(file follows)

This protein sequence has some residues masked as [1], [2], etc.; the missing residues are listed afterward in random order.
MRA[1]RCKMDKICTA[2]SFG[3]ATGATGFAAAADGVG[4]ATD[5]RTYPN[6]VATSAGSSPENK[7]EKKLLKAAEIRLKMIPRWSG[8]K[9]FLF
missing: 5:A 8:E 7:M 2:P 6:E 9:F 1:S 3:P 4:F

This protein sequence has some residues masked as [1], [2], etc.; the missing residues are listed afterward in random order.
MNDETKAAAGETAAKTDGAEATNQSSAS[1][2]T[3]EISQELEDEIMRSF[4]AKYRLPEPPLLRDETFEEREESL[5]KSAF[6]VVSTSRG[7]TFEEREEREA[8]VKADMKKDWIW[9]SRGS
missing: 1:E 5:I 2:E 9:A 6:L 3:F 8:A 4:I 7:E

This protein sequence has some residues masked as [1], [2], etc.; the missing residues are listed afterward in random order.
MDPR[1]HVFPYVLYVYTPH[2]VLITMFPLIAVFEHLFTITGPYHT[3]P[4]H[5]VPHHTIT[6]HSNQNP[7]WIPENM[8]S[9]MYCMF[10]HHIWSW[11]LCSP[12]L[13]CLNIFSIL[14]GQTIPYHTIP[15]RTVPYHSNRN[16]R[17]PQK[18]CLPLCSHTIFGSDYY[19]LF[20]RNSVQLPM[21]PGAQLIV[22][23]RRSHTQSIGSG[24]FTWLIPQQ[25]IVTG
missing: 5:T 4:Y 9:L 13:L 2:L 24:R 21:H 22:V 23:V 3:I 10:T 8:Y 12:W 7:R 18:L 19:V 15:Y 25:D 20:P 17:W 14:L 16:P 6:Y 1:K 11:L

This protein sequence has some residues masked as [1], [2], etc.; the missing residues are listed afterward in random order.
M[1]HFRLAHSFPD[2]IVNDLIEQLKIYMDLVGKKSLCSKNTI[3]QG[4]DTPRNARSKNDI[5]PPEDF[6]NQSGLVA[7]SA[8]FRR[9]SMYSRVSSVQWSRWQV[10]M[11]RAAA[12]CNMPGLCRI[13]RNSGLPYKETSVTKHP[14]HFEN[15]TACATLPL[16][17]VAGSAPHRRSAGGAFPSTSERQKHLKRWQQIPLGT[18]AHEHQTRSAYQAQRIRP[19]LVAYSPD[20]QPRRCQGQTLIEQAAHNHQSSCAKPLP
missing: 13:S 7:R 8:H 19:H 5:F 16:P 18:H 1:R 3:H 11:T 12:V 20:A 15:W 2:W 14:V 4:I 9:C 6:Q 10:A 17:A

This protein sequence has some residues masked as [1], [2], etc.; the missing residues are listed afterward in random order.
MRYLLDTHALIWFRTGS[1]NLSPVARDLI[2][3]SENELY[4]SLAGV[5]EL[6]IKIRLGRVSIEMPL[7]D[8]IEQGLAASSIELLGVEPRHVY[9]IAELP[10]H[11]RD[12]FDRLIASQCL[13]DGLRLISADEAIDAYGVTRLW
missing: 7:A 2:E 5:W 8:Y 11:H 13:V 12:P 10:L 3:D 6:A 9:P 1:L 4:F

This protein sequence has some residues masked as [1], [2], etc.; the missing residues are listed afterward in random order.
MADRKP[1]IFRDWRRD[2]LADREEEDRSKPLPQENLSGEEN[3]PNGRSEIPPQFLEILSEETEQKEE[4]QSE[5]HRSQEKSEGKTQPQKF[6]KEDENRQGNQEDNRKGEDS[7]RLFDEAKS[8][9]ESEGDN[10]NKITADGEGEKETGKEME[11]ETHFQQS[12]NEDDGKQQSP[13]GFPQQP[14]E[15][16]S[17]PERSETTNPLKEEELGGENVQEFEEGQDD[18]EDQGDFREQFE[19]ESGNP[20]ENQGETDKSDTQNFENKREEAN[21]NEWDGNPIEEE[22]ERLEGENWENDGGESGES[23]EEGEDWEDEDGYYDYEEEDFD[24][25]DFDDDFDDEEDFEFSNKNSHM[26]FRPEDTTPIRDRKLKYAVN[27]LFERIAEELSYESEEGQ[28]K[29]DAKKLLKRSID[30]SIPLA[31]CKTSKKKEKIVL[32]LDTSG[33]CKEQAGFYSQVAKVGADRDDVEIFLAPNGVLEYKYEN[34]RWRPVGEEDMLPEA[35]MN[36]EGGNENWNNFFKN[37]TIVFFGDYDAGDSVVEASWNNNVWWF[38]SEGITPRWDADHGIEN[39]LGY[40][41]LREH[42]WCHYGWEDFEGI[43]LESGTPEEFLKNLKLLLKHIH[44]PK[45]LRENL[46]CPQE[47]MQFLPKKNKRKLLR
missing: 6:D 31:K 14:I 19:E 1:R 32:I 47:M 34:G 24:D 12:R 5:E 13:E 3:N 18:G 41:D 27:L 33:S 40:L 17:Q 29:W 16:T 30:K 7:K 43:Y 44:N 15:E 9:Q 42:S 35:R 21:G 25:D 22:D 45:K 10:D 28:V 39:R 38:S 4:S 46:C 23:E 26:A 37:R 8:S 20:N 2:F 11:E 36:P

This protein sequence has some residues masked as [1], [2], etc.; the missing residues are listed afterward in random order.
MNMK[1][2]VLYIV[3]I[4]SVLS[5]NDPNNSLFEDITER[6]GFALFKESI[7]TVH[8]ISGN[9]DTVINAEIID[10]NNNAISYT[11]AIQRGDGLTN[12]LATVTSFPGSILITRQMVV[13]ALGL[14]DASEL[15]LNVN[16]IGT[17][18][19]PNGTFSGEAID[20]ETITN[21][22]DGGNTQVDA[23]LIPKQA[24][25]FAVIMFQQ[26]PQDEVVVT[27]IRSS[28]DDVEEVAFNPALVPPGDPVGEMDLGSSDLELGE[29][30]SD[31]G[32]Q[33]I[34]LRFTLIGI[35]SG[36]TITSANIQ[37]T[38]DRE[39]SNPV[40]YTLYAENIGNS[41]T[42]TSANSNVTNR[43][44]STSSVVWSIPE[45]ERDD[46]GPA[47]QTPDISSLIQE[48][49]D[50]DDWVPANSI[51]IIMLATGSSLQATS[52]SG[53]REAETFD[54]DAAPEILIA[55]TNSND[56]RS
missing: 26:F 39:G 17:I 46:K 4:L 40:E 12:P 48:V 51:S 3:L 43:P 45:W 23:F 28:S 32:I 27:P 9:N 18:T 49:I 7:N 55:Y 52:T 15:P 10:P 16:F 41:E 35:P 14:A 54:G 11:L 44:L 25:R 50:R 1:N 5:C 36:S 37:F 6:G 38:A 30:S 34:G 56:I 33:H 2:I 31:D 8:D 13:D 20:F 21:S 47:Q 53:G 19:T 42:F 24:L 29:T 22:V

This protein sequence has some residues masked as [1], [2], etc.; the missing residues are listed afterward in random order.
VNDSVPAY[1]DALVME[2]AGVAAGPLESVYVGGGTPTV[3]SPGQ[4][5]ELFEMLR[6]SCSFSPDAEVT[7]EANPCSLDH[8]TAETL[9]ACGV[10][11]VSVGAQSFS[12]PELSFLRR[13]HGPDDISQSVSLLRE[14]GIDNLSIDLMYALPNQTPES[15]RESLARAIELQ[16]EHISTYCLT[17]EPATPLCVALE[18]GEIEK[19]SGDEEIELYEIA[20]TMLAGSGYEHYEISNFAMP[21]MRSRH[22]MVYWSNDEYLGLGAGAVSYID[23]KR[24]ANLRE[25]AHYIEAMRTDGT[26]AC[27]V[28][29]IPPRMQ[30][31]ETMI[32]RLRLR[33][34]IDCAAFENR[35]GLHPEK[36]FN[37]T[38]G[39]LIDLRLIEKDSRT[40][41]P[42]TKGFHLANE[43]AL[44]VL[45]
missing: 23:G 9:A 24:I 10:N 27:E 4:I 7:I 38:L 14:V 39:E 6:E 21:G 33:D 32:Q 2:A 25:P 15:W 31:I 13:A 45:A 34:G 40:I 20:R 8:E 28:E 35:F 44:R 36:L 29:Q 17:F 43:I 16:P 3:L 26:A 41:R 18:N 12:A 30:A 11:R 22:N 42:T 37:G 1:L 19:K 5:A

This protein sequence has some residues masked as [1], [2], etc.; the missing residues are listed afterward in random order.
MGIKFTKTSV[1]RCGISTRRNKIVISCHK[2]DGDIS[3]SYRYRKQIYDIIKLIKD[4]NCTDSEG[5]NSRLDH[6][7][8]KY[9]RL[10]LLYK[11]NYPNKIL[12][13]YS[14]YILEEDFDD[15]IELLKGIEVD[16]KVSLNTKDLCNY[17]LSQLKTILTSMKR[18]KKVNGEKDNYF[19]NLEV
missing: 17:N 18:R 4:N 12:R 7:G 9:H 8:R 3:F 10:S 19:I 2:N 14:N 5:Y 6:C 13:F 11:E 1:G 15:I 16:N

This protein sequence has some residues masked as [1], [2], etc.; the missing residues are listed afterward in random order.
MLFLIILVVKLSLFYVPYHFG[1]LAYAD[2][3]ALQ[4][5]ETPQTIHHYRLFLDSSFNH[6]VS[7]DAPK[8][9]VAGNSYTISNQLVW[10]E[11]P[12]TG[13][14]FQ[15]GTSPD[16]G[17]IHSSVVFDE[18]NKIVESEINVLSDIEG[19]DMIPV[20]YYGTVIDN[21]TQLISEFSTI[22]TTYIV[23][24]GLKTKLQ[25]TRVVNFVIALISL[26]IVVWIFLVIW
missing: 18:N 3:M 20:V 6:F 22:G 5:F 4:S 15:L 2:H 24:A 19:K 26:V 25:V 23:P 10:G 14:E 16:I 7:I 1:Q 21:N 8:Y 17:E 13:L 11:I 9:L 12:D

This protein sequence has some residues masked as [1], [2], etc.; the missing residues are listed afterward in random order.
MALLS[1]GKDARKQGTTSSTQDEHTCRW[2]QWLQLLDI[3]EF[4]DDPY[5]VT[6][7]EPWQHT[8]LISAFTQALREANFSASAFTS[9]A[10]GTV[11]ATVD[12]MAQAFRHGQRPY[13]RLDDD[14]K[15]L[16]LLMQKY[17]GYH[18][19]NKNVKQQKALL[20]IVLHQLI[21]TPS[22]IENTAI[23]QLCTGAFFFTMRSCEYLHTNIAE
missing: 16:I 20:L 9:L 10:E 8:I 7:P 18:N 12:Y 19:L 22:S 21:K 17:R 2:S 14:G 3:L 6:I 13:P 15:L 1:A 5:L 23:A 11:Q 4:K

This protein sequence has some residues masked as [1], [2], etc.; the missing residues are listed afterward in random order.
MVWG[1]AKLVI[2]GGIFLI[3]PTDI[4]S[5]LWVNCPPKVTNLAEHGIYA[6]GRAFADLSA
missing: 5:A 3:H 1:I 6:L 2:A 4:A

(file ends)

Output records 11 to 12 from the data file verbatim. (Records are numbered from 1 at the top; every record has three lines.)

This protein sequence has some residues masked as [1], [2], etc.; the missing residues are listed afterward in random order.
MALLS[1]GKDARKQGTTSSTQDEHTCRW[2]QWLQLLDI[3]EF[4]DDPY[5]VT[6][7]EPWQHT[8]LISAFTQALREANFSASAFTS[9]A[10]GTV[11]ATVD[12]MAQAFRHGQRPY[13]RLDDD[14]K[15]L[16]LLMQKY[17]GYH[18][19]NKNVKQQKALL[20]IVLHQLI[21]TPS[22]IENTAI[23]QLCTGAFFFTMRSCEYLHTNIAE
missing: 16:I 20:L 9:L 10:E 8:I 7:P 18:N 12:Y 19:L 22:S 21:K 17:R 2:S 14:G 3:L 6:I 13:P 15:L 1:A 5:L 23:A 11:Q 4:K

This protein sequence has some residues masked as [1], [2], etc.; the missing residues are listed afterward in random order.
MVWG[1]AKLVI[2]GGIFLI[3]PTDI[4]S[5]LWVNCPPKVTNLAEHGIYA[6]GRAFADLSA
missing: 5:A 3:H 1:I 6:L 2:A 4:A